- Mechelle Voepel, espnW.com
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Sure, the Mountain West Conference team that will be at The Pit this weekend isn't the first choice of the local fans. But
The New Mexico folks likely will get behind their rival, Utah, at least a little bit for the Sweet 16. In fact, the Utes probably won't know what to think when they hear some cheers for them in Albuquerque.
If there's one advantage the Utes have in this regional, it's that they're quite familiar with the venue -- they make the trip there every year. Normally, they are the "bad guys." Now, they'll be carrying the MWC banner when they face the winner of Tuesday's game between Ohio State and Boston College (ESPN2, 9 ET).
The No. 5 Utes defeated No. 4 Arizona State on Monday, advancing Utah to the program's second Sweet 16. The first one was in 2001, when Utah was also a No. 5 seed but was the host for the first two rounds because fourth-seeded Iowa
had a facility conflict.
And there was a Canadian standout on that Utes team, too: Amy Ewert, who was from Vancouver, B.C. This season, of course, there are six Canadians on the squad, including the two stars: Kim Smith (British Columbia) and Shona Thorburn (Ontario). You'll see both of them in the WNBA this summer.
The Utah women's team is vastly underappreciated in Salt Lake City, a contrast to the attention the Lobos get in Albuquerque. But the Utes are very worth watching, and anyone who thinks they're going to be just happy to be in the Sweet 16 is wrong.
Oh, at this point, I do have to say that when you're too much of a smart-aleck, you deserve to get stung. A couple of days ago, I was talking about Utah being the Beehive State because there are a lot of bees there, ha-ha, which is not really funny not to mention inaccurate.
Several very nice folks from Utah e-mailed to make sure I had the story straight, how Deseret, which was the initial proposed name for the state, means "honeybee." Which was an insect admired by Brigham Young, who wished his followers to be productive, industrious and work together, like honeybees do. I guess ants do, too, but they don't produce anything for us to eat on biscuits plus "Anthill State" wouldn't have sounded nearly as good.
Elaine Elliott's Utah program definitely has long had the honeybee mentality.
I should also mention some other people e-mailed to give me grief for another previous smart-aleck remark about the MWC and Big 12 having the same number of teams in the bracket. And how the MWC went 4-0 in its openers, while the Big 12 went 2-2 -- including a loss in the conferences' head-to-head matchup in the first round, TCU vs. Texas A&M. And I deserved that grief.
But in the second-round matchups Monday, the Big 12 prevailed. Oklahoma defeated BYU 86-70, and Baylor downed New Mexico 87-67.
It was a weird year in the Big 12, which was mostly a young conference, having lost a lot of really good seniors in both 2004 and 2005. And two of the teams that were thought to be league-title contenders, Texas and Texas Tech, had very difficult seasons and ended up not making the postseason. This is the only time since the inaugural NCAA Tournament in 1982 that at least one of those schools wasn't in the NCAA field. That year, Texas would have made it, but opted instead to play in the dying AIAW tournament.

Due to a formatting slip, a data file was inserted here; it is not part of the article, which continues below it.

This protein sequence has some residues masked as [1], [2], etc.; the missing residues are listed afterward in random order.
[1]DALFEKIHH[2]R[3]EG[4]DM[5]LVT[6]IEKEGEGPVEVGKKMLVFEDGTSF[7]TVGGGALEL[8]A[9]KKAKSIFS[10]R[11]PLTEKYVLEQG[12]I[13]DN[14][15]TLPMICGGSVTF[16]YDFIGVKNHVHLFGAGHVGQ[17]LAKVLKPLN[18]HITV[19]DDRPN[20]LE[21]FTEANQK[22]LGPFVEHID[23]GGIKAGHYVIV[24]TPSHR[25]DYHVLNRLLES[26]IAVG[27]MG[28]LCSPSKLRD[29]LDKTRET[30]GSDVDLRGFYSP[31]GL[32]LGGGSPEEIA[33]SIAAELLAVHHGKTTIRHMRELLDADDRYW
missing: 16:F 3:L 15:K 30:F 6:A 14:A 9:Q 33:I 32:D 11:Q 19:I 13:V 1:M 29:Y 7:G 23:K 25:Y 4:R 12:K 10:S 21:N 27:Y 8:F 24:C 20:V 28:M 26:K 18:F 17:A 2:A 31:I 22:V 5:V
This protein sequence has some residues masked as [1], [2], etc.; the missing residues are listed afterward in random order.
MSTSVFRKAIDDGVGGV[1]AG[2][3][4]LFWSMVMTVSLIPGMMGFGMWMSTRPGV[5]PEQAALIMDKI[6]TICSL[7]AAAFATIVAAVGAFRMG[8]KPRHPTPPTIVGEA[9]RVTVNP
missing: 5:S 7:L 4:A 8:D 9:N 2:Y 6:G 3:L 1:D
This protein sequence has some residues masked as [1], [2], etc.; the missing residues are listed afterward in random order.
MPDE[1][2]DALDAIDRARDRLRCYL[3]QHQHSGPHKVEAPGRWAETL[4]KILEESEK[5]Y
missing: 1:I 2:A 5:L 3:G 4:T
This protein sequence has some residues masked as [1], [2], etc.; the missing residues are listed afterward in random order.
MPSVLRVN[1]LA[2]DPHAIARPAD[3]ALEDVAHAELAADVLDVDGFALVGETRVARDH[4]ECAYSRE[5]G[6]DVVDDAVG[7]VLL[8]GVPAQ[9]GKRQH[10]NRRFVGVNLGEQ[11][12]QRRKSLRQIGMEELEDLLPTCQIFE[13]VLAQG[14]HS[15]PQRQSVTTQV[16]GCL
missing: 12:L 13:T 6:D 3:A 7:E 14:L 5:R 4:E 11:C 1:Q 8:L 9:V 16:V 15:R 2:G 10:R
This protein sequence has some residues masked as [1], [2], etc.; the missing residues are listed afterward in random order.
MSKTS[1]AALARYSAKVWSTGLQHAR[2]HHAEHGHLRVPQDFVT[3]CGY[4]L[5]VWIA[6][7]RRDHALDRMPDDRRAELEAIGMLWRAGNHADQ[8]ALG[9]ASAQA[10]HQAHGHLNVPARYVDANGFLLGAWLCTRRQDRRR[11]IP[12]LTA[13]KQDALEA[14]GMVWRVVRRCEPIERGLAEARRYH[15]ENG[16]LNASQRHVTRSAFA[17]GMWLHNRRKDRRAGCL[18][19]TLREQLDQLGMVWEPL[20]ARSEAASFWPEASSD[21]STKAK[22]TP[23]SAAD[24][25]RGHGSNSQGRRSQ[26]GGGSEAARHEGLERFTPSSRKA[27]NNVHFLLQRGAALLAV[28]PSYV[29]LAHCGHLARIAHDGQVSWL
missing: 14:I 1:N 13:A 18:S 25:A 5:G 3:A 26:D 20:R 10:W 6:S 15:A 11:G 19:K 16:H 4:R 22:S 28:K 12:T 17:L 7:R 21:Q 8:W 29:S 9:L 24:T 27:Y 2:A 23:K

Those two are marquee names and typically play very high-profile nonconference games. So when they struggled, the perception of the conference dropped. Considering Texas A&M fell and Missouri played so poorly (first-round blowout loss to Virginia Tech) -- and those were the teams that finished third and fourth in the league -- it's obvious that the Big 12 definitely had a separation point between everyone else and the "big two" of Oklahoma and Baylor.
One other thing that is notable, though, in relation to the Big 12 and the NCAA Tournament, is that three pretty new Big 12 coaches saw their former teams perform in the Big Dance.
Bonnie Henrickson, in her second season at Kansas, recruited the veteran players who have led the way to Virginia Tech's meeting tonight with UConn. Kathy McConnell Miller, who took over at Colorado this year, put together the inspiring Tulsa team that almost made the Sweet 16 before falling to DePaul. And Oklahoma State's Kurt Budke, who had to endure a 0-16 debut season in Big 12 play, watched his old Louisiana Tech team make the NCAA Tournament for the 25th year in a row.
But, no question, Oklahoma and Baylor established themselves all along as the league's best bets for another Final Four appearance. OU lost a few surprising games in the nonconference, but even Courtney Paris is allowed to have a hiccup or two in her first college season. You sure aren't going to see that again, though.
And Baylor, the defending national champion, is trying to prove it can overcome the loss of three key players from that 2005 team. Bet against Kim Mulkey-Robertson at your own risk.
Mechelle Voepel of The Kansas City Star is a regular contributor to ESPN.com. She can be reached at email@example.com.